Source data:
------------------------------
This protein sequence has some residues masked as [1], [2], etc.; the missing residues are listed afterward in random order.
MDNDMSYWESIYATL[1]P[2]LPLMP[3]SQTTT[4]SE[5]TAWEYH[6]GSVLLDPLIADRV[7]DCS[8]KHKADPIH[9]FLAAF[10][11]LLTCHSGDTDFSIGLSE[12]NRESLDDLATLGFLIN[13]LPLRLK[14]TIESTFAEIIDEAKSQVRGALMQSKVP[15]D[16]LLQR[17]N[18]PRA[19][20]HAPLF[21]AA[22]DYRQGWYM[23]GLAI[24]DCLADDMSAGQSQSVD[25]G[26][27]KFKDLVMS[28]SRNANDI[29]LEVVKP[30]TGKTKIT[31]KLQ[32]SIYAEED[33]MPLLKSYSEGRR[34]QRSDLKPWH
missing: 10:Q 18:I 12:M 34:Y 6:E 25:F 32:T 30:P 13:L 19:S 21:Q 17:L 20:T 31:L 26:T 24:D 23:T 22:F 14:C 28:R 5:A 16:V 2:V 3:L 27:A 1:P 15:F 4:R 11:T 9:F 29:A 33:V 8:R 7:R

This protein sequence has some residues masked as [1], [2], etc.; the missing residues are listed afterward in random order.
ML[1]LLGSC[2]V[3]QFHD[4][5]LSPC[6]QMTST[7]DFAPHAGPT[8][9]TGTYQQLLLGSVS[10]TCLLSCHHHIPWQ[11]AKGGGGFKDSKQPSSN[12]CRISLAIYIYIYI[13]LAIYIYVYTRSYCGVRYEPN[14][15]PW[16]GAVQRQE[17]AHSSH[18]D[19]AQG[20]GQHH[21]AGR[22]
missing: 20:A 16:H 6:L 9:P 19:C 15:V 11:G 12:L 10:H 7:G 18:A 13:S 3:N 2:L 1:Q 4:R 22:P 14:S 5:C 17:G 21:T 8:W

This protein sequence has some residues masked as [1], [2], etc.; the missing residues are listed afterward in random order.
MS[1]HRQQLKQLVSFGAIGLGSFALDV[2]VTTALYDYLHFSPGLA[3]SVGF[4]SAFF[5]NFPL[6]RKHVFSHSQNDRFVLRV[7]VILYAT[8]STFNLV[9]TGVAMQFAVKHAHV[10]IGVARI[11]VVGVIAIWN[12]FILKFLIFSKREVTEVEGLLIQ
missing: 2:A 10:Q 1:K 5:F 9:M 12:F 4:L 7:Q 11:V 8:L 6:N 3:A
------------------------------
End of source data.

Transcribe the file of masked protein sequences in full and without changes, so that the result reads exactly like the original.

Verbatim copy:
This protein sequence has some residues masked as [1], [2], etc.; the missing residues are listed afterward in random order.
MDNDMSYWESIYATL[1]P[2]LPLMP[3]SQTTT[4]SE[5]TAWEYH[6]GSVLLDPLIADRV[7]DCS[8]KHKADPIH[9]FLAAF[10][11]LLTCHSGDTDFSIGLSE[12]NRESLDDLATLGFLIN[13]LPLRLK[14]TIESTFAEIIDEAKSQVRGALMQSKVP[15]D[16]LLQR[17]N[18]PRA[19][20]HAPLF[21]AA[22]DYRQGWYM[23]GLAI[24]DCLADDMSAGQSQSVD[25]G[26][27]KFKDLVMS[28]SRNANDI[29]LEVVKP[30]TGKTKIT[31]KLQ[32]SIYAEED[33]MPLLKSYSEGRR[34]QRSDLKPWH
missing: 10:Q 18:I 12:M 34:Y 6:E 25:F 32:T 30:P 13:L 19:S 21:Q 17:L 20:T 31:L 26:T 24:D 23:T 22:F 14:C 28:R 5:A 16:V 2:V 3:L 27:A 1:P 15:F 4:R 11:T 9:F 29:A 33:V 8:R 7:R

This protein sequence has some residues masked as [1], [2], etc.; the missing residues are listed afterward in random order.
ML[1]LLGSC[2]V[3]QFHD[4][5]LSPC[6]QMTST[7]DFAPHAGPT[8][9]TGTYQQLLLGSVS[10]TCLLSCHHHIPWQ[11]AKGGGGFKDSKQPSSN[12]CRISLAIYIYIYI[13]LAIYIYVYTRSYCGVRYEPN[14][15]PW[16]GAVQRQE[17]AHSSH[18]D[19]AQG[20]GQHH[21]AGR[22]
missing: 20:A 16:H 6:L 9:P 19:C 15:V 11:G 12:L 10:H 7:G 18:A 13:S 3:N 2:L 1:Q 4:R 22:P 14:S 5:C 17:G 21:T 8:W

This protein sequence has some residues masked as [1], [2], etc.; the missing residues are listed afterward in random order.
MS[1]HRQQLKQLVSFGAIGLGSFALDV[2]VTTALYDYLHFSPGLA[3]SVGF[4]SAFF[5]NFPL[6]RKHVFSHSQNDRFVLRV[7]VILYAT[8]STFNLV[9]TGVAMQFAVKHAHV[10]IGVARI[11]VVGVIAIWN[12]FILKFLIFSKREVTEVEGLLIQ
missing: 2:A 10:Q 1:K 5:F 9:M 12:F 4:L 7:Q 11:V 8:L 6:N 3:A